Oracle Index Fast Full Scan vs. Index Full Scan


PLAN_TABLE_OUTPUT
------------------------------------------------------------------------------------------------------------------------------------------------------
SQL_ID dbck3rgnqbakg, child number 0
-------------------------------------
select /*+ */ n from demo1 where n is not null order by n
---------------------------------------------------------------------------------------------------
| Id | Operation | Name | Starts | E-Rows | Cost (%CPU)| A-Rows | A-Time | Buffers |
---------------------------------------------------------------------------------------------------
| 0 | SELECT STATEMENT | | 1 | | 46 (100)| 10000 |00:00:00.01 | 48 |
| 1 | INDEX FULL SCAN | DEMO1_N | 1 | 10000 | 46 (0)| 10000 |00:00:00.01 | 48 |
---------------------------------------------------------------------------------------------------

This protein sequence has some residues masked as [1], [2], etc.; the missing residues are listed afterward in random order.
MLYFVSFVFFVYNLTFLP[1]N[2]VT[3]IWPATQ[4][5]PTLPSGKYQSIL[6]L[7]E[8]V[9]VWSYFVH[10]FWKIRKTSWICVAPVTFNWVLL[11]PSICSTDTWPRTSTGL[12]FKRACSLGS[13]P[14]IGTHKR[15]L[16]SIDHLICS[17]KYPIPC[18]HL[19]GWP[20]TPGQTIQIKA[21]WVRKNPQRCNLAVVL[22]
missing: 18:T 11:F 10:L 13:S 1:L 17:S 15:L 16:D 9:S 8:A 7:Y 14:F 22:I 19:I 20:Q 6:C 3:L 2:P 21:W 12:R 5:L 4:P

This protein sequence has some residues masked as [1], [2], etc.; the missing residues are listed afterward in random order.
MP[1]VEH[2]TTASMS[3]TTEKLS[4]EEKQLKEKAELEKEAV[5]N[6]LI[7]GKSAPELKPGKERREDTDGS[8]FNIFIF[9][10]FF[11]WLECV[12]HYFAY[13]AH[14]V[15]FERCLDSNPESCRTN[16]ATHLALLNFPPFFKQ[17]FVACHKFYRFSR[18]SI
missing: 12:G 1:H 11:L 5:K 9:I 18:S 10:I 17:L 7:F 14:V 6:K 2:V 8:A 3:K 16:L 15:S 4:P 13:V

Column Projection Information (identified by operation id):
-----------------------------------------------------------
1 - "N"[NUMBER,22]

Index Full Scan, the random read version of index read is chosen here by the Oracle optimizer because we want the result on the column N and the index can provide this without additional sorting.

We can force the optimizer to do multiblock reads, with INDEX_FFS hint:

PLAN_TABLE_OUTPUT
------------------------------------------------------------------------------------------------------------------------------------------------------
SQL_ID anqfbf5caat2a, child number 0
-------------------------------------
select /*+ index_ffs(demo1) */ n from demo1 where n is not null order